When I was in high school, Comanche did not have a volleyball team. It was only in the offseason that Leta would string the net and let us play, joining in with us, of course! I loved those days, and I really loved to play the game, probably even more than I did basketball…not that I would have told that back then, you understand!
Of course, as it tends to do, life marched on without my giving more than a very occasional thought to those old games of volleyball. For the next forty years, pieces of conversation about how Comanche ISD should offer volleyball as a sport could be heard floating in certain circles, only to die away to be raised a few years later.
And then, last year it all came to be. After years of beauty shop conversations, the Comanche Maidens were to add another sport to their schedule…volleyball!
And now, with two years in the rearview mirror, I recently sat down with current coach, Traci Pettit, to get her take on the new program.
“We’ve learned so much!” were the words with which Coach Pettit greeted me. Although she is a 20-year veteran teacher, Pettit, who is a third-year teacher in Comanche, has only this year decided to reenter the coaching arena by becoming the volleyball coach.
Of course, as with any new thing in a small town, there have been concerns about adding yet another sport to an already bulging schedule in a system with very few gyms.
“I really think a lot of it is just getting used to volleyball and, of course, so many people believed that it would hurt the basketball program. Coach Salinas and I have talked about this a lot, and neither of us believes that is the case at all. In fact, we can see that it just serves to keep the girls competitive at a time when they would not have been competing anyway.”
Obviously, any new venture is hard work, and that has certainly been the case with building a new program from scratch.
“On the varsity squad, I only had three girls who played high school ball last year. I had four new freshmen. My two juniors were my daughter, Rylie, who is a move in, and Kimberly Strickland, who had never played volleyball before.
“Half of my squad was brand new to high school volleyball, and we had a lot of learning to do. We actually started with the rules of the game: how to pass, how to serve, how to rotate…
“We started off really young and really rough. Some things didn’t work so we went back to the drawing board. We scratched everything and started over at least twice. The girls were very willing to do that because we were at that level. By the middle of the season, we had pretty much hit a rut. We had won a few games, but that was all. We had settled into our rut, which meant that district was rough on us.”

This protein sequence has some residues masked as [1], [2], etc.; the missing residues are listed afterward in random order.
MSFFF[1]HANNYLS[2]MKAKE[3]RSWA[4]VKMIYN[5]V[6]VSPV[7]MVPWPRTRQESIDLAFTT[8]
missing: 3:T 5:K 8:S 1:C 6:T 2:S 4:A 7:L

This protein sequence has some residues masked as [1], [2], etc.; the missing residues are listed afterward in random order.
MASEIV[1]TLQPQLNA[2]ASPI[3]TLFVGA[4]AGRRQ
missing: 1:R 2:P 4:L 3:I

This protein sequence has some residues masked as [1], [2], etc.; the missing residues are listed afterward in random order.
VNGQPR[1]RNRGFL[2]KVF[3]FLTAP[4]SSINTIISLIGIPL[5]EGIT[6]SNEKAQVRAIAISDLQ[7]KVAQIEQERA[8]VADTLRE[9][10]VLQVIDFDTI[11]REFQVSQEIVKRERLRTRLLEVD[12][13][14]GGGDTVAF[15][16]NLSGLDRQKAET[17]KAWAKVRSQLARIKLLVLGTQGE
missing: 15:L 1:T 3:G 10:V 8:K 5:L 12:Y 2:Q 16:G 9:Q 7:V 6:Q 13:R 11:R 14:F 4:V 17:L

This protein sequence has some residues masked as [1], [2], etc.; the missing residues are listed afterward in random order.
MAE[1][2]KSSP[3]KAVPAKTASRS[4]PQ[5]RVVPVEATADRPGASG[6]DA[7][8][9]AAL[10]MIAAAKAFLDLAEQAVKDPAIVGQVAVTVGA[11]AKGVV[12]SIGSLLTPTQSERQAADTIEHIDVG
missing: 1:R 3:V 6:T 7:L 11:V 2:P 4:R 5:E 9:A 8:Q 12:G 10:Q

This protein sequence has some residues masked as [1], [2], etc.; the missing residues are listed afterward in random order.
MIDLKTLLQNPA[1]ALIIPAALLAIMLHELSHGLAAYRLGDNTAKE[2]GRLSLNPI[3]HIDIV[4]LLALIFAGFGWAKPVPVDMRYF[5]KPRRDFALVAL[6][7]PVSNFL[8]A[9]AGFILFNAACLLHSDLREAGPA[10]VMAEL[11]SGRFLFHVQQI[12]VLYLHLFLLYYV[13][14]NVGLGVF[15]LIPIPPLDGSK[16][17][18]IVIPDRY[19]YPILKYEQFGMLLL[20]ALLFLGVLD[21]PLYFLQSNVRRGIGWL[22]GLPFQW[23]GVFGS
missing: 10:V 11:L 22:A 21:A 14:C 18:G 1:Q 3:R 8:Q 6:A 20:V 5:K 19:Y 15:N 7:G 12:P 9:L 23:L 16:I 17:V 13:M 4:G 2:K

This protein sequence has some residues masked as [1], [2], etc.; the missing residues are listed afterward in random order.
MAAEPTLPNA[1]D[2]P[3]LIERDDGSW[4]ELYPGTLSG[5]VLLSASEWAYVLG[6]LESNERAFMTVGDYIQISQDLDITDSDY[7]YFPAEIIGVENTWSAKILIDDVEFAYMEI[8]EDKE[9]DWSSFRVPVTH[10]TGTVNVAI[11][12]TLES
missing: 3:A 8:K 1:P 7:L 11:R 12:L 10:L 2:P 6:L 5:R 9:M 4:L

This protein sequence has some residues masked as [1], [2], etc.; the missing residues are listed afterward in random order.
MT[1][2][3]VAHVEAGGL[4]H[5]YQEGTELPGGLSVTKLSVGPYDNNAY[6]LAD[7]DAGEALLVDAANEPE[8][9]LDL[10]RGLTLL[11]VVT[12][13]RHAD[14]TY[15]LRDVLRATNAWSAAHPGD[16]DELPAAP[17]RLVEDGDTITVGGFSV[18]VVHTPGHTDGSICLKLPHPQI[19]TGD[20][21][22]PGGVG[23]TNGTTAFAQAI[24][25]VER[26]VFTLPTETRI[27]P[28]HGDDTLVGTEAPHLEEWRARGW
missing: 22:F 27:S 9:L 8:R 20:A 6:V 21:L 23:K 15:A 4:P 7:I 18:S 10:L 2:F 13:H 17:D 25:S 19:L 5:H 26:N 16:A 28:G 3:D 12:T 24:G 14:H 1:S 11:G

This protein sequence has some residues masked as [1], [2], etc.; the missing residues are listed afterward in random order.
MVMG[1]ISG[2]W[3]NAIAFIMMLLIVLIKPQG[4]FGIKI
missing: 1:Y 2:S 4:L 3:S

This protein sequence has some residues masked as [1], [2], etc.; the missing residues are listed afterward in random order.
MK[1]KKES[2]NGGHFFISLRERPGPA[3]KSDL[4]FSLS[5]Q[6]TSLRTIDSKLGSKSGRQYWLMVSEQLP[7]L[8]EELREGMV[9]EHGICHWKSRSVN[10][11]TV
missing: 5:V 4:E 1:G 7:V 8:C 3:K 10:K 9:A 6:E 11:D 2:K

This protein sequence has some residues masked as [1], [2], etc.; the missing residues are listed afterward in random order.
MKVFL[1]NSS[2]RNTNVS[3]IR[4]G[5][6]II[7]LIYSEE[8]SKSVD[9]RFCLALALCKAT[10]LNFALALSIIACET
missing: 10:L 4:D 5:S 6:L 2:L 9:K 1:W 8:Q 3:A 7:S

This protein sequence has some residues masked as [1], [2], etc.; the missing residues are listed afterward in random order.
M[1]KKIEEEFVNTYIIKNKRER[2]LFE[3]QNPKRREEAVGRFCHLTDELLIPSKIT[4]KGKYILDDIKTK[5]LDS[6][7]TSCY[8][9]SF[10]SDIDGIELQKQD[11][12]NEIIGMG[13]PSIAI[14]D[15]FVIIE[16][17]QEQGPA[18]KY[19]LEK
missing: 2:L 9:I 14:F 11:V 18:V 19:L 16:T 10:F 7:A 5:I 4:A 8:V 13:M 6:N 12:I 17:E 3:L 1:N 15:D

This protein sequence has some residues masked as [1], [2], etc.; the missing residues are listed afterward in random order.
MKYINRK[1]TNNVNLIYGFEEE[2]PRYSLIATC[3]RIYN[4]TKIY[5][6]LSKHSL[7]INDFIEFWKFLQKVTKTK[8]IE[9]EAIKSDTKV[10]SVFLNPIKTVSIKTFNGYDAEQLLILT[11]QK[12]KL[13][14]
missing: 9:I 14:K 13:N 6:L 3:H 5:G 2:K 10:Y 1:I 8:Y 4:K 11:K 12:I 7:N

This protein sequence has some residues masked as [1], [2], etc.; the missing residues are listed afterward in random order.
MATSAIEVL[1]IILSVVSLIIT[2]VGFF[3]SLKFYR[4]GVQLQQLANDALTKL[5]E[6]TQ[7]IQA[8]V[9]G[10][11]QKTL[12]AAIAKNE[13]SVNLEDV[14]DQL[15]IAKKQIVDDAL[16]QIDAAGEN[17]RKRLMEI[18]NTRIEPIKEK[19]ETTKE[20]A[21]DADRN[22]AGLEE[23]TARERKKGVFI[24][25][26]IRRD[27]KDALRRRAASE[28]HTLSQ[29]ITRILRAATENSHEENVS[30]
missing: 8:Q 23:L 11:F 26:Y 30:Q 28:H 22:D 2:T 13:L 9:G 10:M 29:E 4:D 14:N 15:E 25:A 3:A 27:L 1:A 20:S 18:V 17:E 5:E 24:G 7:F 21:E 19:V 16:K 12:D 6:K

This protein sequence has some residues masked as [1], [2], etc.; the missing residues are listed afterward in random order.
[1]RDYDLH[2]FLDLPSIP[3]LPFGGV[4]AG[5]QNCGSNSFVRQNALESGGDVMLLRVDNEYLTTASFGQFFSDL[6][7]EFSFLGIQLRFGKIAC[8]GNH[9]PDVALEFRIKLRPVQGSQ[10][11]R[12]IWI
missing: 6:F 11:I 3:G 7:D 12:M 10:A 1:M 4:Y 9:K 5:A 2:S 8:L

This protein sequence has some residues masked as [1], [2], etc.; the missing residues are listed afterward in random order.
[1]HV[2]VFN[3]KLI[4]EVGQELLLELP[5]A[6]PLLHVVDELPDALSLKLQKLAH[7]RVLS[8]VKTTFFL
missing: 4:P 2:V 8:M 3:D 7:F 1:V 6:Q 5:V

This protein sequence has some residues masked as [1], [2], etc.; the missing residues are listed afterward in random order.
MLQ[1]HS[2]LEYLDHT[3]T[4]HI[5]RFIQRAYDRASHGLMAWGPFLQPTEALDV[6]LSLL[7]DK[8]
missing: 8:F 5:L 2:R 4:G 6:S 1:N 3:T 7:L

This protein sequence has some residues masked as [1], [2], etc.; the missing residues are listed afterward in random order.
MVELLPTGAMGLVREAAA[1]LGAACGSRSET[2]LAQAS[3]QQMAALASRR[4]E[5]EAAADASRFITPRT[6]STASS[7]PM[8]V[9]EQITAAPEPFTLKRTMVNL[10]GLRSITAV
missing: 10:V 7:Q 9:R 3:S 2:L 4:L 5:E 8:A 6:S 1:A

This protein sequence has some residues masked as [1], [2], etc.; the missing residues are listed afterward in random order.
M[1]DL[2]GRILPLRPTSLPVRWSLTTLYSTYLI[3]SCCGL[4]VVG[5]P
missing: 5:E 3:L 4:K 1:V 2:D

Because of the number of teams in the district as well as the number of teams who make the playoffs each season, the Comanche team actually found itself heading into round one of the volleyball playoffs, and it was actually a good thing for the Maidens.
“That was the beauty of the playoffs. I told the girls that we had absolutely nothing to lose and that nothing in the past counted. We played the best we had ever played, and some of the coaches (who saw the girls play) came to us and told us that we would have certainly won more games if we had played that well during the regular season.”
The Maidens did not win their playoff games against Jim Ned, and no one would have expected that for a second-season program.
“Jim Ned beat us. They were the better team, but they won’t be for long,” Pettit assured me. Early in the year we went to Jim Ned for a scrimmage, and we did not know how to rotate. We did not know an offense from a defense. They would just have to roll us the ball every now and then and let us serve. We went from that to almost knocking them out of the playoffs!
“I’m really excited about next year. We start our two-a-days the same time the football team does. This year when we go into two-a-days, we will get to start where everyone else does…working on the GAME, not the rules, etc. We will actually be able to work on our team, and that will be exciting. We still may not be the most skilled team out there, but we ARE going to outwork you. We will be the underdog every time we step on the court, and I like that. You can take a lot of people by surprise like that,” the coach grinned, obviously loving the challenge.
So…knowing our Texans United readers well by now, I know the question that has been hovering in your mind as you’ve read along with me. Who is Traci Pettit anyway? Right?
“This is my 20th year to teach, and seventeen of those years have also been spent coaching. My first nine years were spent in Bangs, and then I started the softball program in Ozona. I coached for three years in Brownwood, where I really learned the art of coaching volleyball under Mary Steed, my all-time favorite coach. Coaching with her gave me the confidence to become a head volleyball coach.”
From Brownwood, Traci became the girls coordinator at Tidehaven, where she was both the head volleyball coach and the head softball coach, and then Coach Pettit turned in her whistle for awhile, choosing to slow down for a bit…if you can call the life of a wife, mom, and teacher slow, that is.
For the past two years, Traci Pettit has taught math at the junior high in Comanche, and only this year has her family joined her. Eddie Pettit coaches high school football, daughter, Rylie, is a junior, and son, Jayton, is a freshman.
“My husband is a coach; I’m a coach, and we do that 24/7. There are days when I ask God why I do it, and then I go to the gym…and I KNOW.”
And here at United, we already can’t wait to see what season three holds for the Comanche Maidens!